EDWARD BUCKTON CARGILL
Edward Buckton Cargill was a trawler owner from Hull who was born on 25 May 1856 and died on 6 March 1914. His mother was Susannah Buckton who married James Allen Cargill, a lithographer from Perthshire. Her father was Edward Buckton, a mariner from Hull born in 1804/5.
Susannah's brother, also named Edward, set up a sweet factory in Hull. After running into financial difficulties, he sold the business in 1886 to Fred Needler for £100. Edward had taken on Fred as an 18 year old book-keeper 4 years earlier. Fred was obviously an astute businessman as this small enterprise grew into an established factory which still operates today.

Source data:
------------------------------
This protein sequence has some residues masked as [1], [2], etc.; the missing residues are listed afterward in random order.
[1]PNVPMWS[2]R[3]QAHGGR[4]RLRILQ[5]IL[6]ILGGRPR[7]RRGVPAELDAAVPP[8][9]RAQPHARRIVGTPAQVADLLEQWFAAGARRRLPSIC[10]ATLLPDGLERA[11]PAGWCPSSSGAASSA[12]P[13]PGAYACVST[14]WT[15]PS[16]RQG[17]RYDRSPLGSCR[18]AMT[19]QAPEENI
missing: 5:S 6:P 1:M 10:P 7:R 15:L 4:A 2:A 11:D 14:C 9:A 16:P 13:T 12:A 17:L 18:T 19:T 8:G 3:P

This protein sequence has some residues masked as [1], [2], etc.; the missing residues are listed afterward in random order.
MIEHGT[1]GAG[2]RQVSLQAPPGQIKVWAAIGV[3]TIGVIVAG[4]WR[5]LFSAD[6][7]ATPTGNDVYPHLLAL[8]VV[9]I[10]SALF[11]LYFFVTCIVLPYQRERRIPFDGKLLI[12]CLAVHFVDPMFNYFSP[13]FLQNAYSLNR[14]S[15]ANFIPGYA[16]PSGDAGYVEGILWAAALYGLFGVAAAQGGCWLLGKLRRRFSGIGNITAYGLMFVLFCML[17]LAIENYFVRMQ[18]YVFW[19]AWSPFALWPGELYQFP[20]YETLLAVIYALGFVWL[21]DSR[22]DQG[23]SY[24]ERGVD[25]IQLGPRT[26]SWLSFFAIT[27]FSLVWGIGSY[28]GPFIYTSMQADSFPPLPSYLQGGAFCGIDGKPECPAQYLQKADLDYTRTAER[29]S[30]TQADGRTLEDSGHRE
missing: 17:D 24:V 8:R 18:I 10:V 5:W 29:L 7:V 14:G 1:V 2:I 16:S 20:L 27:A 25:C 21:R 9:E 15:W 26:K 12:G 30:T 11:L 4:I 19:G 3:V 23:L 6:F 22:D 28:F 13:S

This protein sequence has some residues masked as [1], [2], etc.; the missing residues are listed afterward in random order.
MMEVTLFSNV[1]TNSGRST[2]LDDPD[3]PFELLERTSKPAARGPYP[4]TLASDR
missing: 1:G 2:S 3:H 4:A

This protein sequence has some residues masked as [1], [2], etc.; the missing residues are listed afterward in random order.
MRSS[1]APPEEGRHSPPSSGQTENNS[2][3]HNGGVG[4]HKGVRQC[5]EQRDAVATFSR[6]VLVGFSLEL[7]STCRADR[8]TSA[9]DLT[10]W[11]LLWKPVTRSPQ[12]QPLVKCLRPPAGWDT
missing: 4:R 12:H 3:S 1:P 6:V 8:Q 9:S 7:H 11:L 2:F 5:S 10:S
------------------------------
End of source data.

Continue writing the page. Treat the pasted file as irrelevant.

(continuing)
Edward Buckton Cargill appears to have had something of a reputation and was not held in affection by his own children. Indeed, his household seems to have been a particularly unhappy place despite the fact that they enjoyed considerable luxury for the time.
As was the tradition at the time, Edward named a steam trawler launched in 1898 (H412) after himself. During the First World War, whilst just 2 hours out of port off Spurn Head, it struck a mine resulting in the loss of the vessel and all the crew.
Edward is buried in Hessle Cemetery near Hull, and his former residence, York Lodge, still exists today (see below). Several of Edward's sons continued in the trawling industry and, of these, Arthur was also prominent in public service as a City Councillor who also became Sheriff of Hull in 1934.
Much mystery surrounds the life of Edward Buckton Cargill, and if anyone has further information to add to the above, I should be grateful to hear from them.